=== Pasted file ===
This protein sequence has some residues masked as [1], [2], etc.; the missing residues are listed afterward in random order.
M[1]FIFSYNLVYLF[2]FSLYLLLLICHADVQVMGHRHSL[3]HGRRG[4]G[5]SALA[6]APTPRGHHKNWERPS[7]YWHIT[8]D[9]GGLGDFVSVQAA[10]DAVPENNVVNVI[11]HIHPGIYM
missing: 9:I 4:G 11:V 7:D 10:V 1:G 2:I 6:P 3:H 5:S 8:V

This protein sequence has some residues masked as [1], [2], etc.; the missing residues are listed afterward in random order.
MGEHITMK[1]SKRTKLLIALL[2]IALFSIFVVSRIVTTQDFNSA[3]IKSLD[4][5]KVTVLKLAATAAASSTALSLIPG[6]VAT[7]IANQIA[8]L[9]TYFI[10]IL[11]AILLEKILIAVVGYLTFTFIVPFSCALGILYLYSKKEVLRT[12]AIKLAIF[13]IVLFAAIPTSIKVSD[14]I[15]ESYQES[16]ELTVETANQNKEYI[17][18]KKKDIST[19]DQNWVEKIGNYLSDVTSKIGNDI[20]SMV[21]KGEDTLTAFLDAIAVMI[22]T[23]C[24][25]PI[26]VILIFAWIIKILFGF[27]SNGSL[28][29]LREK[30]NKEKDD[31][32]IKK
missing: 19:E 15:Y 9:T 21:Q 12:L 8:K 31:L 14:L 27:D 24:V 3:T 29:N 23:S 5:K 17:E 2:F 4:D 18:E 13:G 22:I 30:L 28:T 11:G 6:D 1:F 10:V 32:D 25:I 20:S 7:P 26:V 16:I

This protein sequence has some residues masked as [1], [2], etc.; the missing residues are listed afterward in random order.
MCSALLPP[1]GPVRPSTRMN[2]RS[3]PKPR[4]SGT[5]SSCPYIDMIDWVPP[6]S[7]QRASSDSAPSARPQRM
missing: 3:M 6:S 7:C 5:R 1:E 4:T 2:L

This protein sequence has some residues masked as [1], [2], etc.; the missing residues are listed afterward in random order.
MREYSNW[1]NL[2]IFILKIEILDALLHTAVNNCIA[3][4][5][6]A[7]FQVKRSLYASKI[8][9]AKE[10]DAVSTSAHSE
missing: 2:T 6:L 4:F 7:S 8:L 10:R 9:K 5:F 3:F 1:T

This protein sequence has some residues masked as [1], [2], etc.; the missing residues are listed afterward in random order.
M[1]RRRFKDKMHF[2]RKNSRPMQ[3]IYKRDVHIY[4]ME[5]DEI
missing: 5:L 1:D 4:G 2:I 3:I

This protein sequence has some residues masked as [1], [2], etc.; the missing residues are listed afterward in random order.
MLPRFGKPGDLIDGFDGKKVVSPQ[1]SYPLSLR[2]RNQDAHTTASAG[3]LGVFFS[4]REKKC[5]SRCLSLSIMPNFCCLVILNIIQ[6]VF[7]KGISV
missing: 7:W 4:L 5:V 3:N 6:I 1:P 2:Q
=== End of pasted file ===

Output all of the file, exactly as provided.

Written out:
This protein sequence has some residues masked as [1], [2], etc.; the missing residues are listed afterward in random order.
M[1]FIFSYNLVYLF[2]FSLYLLLLICHADVQVMGHRHSL[3]HGRRG[4]G[5]SALA[6]APTPRGHHKNWERPS[7]YWHIT[8]D[9]GGLGDFVSVQAA[10]DAVPENNVVNVI[11]HIHPGIYM
missing: 9:I 4:G 11:V 7:D 10:V 1:G 2:I 6:P 3:H 5:S 8:V

This protein sequence has some residues masked as [1], [2], etc.; the missing residues are listed afterward in random order.
MGEHITMK[1]SKRTKLLIALL[2]IALFSIFVVSRIVTTQDFNSA[3]IKSLD[4][5]KVTVLKLAATAAASSTALSLIPG[6]VAT[7]IANQIA[8]L[9]TYFI[10]IL[11]AILLEKILIAVVGYLTFTFIVPFSCALGILYLYSKKEVLRT[12]AIKLAIF[13]IVLFAAIPTSIKVSD[14]I[15]ESYQES[16]ELTVETANQNKEYI[17][18]KKKDIST[19]DQNWVEKIGNYLSDVTSKIGNDI[20]SMV[21]KGEDTLTAFLDAIAVMI[22]T[23]C[24][25]PI[26]VILIFAWIIKILFGF[27]SNGSL[28][29]LREK[30]NKEKDD[31][32]IKK
missing: 19:E 15:Y 9:T 21:Q 12:L 8:K 31:L 14:L 27:D 24:V 3:T 29:N 23:S 5:K 17:E 2:F 4:D 18:E 13:G 22:I 30:L 28:T 11:G 6:D 1:F 10:V 32:D 25:I 20:S 7:P 26:V 16:I

This protein sequence has some residues masked as [1], [2], etc.; the missing residues are listed afterward in random order.
MCSALLPP[1]GPVRPSTRMN[2]RS[3]PKPR[4]SGT[5]SSCPYIDMIDWVPP[6]S[7]QRASSDSAPSARPQRM
missing: 3:M 6:S 7:C 5:R 1:E 4:T 2:L

This protein sequence has some residues masked as [1], [2], etc.; the missing residues are listed afterward in random order.
MREYSNW[1]NL[2]IFILKIEILDALLHTAVNNCIA[3][4][5][6]A[7]FQVKRSLYASKI[8][9]AKE[10]DAVSTSAHSE
missing: 2:T 6:L 4:F 7:S 8:L 10:R 9:K 5:F 3:F 1:T

This protein sequence has some residues masked as [1], [2], etc.; the missing residues are listed afterward in random order.
M[1]RRRFKDKMHF[2]RKNSRPMQ[3]IYKRDVHIY[4]ME[5]DEI
missing: 5:L 1:D 4:G 2:I 3:I

This protein sequence has some residues masked as [1], [2], etc.; the missing residues are listed afterward in random order.
MLPRFGKPGDLIDGFDGKKVVSPQ[1]SYPLSLR[2]RNQDAHTTASAG[3]LGVFFS[4]REKKC[5]SRCLSLSIMPNFCCLVILNIIQ[6]VF[7]KGISV
missing: 7:W 4:L 5:V 3:N 6:I 1:P 2:Q